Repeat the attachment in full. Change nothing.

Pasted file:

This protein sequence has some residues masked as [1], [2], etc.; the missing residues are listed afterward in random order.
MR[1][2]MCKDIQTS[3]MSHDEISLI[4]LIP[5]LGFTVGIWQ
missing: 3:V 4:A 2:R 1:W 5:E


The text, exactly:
This protein sequence has some residues masked as [1], [2], etc.; the missing residues are listed afterward in random order.
MR[1][2]MCKDIQTS[3]MSHDEISLI[4]LIP[5]LGFTVGIWQ
missing: 3:V 4:A 2:R 1:W 5:E